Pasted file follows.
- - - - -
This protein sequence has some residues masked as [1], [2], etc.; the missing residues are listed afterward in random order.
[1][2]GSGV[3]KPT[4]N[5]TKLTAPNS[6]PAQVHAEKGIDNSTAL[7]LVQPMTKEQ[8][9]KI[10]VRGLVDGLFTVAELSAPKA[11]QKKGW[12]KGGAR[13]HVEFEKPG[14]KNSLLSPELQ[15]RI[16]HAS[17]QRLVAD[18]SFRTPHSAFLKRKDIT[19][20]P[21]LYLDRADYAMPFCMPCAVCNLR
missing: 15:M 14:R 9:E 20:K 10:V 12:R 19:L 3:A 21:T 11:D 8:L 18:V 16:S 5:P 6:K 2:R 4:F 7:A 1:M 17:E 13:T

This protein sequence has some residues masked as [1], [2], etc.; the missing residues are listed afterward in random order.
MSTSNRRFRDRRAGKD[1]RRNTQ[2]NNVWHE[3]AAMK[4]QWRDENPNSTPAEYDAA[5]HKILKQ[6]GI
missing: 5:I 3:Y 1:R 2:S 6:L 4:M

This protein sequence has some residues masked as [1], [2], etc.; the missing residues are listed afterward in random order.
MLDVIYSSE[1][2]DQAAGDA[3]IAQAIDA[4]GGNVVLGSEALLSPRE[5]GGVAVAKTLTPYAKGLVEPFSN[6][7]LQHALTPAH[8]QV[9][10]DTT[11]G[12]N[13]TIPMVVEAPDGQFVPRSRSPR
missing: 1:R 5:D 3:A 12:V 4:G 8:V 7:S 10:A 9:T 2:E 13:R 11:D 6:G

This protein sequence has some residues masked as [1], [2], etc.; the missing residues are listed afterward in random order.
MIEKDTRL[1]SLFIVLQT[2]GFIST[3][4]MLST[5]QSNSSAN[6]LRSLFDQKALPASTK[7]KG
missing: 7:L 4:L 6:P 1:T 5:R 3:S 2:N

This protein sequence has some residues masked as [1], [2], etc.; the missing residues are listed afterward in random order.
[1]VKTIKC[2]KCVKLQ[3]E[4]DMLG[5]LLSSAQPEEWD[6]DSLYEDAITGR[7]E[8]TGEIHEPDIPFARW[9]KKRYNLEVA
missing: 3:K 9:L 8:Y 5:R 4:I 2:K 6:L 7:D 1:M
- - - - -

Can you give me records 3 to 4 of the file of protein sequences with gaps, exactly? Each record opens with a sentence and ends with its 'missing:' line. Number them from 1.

This protein sequence has some residues masked as [1], [2], etc.; the missing residues are listed afterward in random order.
MLDVIYSSE[1][2]DQAAGDA[3]IAQAIDA[4]GGNVVLGSEALLSPRE[5]GGVAVAKTLTPYAKGLVEPFSN[6][7]LQHALTPAH[8]QV[9][10]DTT[11]G[12]N[13]TIPMVVEAPDGQFVPRSRSPR
missing: 1:R 5:D 3:A 12:V 4:G 8:V 7:S 10:A 9:T 2:E 13:R 11:D 6:G

This protein sequence has some residues masked as [1], [2], etc.; the missing residues are listed afterward in random order.
MIEKDTRL[1]SLFIVLQT[2]GFIST[3][4]MLST[5]QSNSSAN[6]LRSLFDQKALPASTK[7]KG
missing: 7:L 4:L 6:P 1:T 5:R 3:S 2:N